Royal pregnancy raises questions about reform of Spanish monarchy

After weeks of speculation in the Spanish press about a possible royal pregnancy, the Spanish Palace finally confirmed yesterday the news that the Spanish heirs to the throne were expecting their first baby which will be born in November.

Prince Felipe and Princess Letizia are in Mallorca this week on an official visit, and they could hardly help giggling infront of reporters today as the media presence reflected the excitement caused by the news.

When asked whether they preferred a girl or boy, Prince Felipe (rather predictably) said they didn’t care at all and just wanted a healthy baby. He also took advantage of the question to say that it was much too early to start thinking about the constitutional reform planned by Spain’s Socialist Government because, in his words, “a whole generation, represented by myself and Princess Letizia, stands between now and any future reforms, so there is no rush”.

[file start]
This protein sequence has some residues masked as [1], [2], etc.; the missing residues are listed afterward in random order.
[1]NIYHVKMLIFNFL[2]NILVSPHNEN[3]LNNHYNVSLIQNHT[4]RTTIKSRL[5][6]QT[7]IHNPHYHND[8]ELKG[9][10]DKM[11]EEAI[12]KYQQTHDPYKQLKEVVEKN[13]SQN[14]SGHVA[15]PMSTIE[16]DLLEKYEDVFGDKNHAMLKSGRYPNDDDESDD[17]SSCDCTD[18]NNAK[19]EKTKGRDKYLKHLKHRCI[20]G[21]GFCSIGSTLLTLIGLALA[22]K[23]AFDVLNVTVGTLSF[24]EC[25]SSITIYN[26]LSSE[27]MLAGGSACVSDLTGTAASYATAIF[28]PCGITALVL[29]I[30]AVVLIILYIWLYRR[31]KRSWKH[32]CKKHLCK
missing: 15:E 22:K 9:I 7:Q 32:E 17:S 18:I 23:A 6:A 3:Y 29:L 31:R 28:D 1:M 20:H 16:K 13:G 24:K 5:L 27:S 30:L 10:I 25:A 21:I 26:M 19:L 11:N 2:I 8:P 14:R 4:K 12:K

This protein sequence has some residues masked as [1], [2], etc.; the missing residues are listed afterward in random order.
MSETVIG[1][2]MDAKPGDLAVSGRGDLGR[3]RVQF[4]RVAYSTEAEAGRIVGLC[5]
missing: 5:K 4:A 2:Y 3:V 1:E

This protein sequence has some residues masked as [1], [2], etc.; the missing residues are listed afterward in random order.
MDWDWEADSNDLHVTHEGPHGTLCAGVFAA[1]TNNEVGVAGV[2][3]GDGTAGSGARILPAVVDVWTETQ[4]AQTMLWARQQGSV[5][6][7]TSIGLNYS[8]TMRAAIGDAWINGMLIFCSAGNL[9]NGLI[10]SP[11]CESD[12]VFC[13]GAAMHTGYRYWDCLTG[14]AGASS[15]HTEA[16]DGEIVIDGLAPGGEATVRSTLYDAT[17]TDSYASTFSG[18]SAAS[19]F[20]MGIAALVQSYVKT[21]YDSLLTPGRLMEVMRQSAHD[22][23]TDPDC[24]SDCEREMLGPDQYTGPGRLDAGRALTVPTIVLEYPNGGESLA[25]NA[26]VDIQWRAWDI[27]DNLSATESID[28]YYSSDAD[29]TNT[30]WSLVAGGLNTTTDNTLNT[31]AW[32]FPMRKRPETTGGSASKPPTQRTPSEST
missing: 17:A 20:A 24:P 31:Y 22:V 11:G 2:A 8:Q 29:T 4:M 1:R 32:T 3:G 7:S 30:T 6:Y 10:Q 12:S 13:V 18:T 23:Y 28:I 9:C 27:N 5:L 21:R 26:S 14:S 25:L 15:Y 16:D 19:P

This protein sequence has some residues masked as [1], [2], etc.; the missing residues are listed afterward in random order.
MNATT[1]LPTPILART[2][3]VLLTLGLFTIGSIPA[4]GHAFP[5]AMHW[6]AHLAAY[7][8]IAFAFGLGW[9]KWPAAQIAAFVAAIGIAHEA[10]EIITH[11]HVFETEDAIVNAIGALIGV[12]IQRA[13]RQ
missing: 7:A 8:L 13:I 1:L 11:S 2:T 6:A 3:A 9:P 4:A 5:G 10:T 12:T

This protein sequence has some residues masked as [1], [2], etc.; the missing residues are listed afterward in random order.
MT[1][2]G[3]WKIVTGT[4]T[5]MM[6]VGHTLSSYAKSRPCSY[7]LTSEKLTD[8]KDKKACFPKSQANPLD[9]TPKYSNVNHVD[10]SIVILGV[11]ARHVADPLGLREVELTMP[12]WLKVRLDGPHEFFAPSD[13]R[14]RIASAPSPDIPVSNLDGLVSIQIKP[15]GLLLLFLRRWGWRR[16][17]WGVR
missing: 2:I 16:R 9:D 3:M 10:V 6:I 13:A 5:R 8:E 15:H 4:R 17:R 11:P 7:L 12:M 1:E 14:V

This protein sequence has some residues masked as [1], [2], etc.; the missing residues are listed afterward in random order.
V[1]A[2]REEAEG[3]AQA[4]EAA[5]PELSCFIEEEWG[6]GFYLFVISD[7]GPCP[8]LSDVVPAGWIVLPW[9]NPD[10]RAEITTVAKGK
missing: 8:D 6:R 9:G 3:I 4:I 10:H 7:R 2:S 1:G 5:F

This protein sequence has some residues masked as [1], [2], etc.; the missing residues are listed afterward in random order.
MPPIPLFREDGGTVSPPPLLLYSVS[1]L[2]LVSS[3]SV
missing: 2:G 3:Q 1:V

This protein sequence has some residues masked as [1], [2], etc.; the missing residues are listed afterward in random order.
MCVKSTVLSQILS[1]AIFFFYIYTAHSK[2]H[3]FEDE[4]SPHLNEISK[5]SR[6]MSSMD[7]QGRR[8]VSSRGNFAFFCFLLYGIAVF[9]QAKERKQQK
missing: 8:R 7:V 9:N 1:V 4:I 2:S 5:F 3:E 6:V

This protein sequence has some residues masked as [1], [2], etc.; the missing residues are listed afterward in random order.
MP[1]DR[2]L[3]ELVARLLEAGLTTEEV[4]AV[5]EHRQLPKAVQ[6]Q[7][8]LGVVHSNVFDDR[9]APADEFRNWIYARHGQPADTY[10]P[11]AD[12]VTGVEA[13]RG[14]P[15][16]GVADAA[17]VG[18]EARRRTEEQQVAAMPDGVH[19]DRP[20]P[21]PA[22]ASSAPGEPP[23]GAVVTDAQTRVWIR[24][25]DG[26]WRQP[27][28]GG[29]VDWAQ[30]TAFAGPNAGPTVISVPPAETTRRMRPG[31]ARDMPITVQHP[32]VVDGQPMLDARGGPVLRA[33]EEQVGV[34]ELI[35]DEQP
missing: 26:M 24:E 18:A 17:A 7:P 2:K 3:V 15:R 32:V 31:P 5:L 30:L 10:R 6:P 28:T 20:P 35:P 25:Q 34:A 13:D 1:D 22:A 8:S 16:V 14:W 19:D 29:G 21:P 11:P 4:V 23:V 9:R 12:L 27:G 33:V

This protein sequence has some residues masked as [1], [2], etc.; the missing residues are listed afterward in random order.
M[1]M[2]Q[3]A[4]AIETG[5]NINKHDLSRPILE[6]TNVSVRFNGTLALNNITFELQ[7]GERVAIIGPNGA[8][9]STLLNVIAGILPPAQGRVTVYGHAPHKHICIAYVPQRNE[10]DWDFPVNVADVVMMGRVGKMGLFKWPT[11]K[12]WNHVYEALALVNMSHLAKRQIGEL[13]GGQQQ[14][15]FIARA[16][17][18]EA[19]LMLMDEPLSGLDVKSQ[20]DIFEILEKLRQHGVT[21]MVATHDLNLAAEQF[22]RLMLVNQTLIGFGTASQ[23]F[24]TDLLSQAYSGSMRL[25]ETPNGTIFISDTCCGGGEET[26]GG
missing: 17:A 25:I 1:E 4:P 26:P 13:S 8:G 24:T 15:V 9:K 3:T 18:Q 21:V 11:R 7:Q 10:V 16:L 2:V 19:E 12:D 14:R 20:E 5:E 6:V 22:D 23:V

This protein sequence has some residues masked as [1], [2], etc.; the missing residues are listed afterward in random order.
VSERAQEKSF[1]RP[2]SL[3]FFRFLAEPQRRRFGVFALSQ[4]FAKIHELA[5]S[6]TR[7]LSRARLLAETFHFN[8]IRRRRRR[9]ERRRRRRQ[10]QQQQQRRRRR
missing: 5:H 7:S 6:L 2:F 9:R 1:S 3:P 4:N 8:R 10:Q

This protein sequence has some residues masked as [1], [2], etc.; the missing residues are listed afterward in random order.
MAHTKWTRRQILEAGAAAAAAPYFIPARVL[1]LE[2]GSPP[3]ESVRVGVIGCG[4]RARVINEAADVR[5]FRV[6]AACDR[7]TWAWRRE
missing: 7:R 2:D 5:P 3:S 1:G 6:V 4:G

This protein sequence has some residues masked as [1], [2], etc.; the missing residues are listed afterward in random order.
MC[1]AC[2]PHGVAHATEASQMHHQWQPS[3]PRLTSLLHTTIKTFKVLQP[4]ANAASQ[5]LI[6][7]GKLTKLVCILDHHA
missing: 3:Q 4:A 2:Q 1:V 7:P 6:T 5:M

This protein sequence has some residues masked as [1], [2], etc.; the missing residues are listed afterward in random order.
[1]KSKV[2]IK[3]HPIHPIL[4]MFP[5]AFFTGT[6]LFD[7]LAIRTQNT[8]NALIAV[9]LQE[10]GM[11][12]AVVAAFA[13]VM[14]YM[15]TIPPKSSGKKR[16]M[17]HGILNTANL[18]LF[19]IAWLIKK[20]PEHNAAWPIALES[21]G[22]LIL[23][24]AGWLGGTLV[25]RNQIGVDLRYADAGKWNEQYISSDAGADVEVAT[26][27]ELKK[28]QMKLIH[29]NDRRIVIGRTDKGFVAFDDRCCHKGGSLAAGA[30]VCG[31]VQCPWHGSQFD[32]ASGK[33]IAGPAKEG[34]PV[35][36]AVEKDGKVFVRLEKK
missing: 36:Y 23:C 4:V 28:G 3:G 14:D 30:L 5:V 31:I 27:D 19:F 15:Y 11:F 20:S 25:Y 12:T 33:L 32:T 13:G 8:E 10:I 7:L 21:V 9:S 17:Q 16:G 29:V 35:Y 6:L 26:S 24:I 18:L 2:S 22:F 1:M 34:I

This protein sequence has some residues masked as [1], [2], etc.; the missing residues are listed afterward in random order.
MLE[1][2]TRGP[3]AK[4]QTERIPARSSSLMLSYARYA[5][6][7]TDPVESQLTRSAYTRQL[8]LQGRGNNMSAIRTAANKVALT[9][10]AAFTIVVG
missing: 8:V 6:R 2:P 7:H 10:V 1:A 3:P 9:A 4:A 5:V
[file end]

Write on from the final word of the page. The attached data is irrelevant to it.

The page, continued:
The Socialist government plans to end the tradition which gives males preference to females over the right of succession to the throne.

The Socialist Party’s spokesman was also asked about the possibility of speeding up monarchy reform because of the news of the pregnancy. Jose Blanco replied that while the Government does indeed intend to reform the Spanish constitution so that royal females have the same rights as heir to the throne as males, they intend to keep to their planned timetable and have no intention of accelerating reform just because of the Princess’s pregnancy.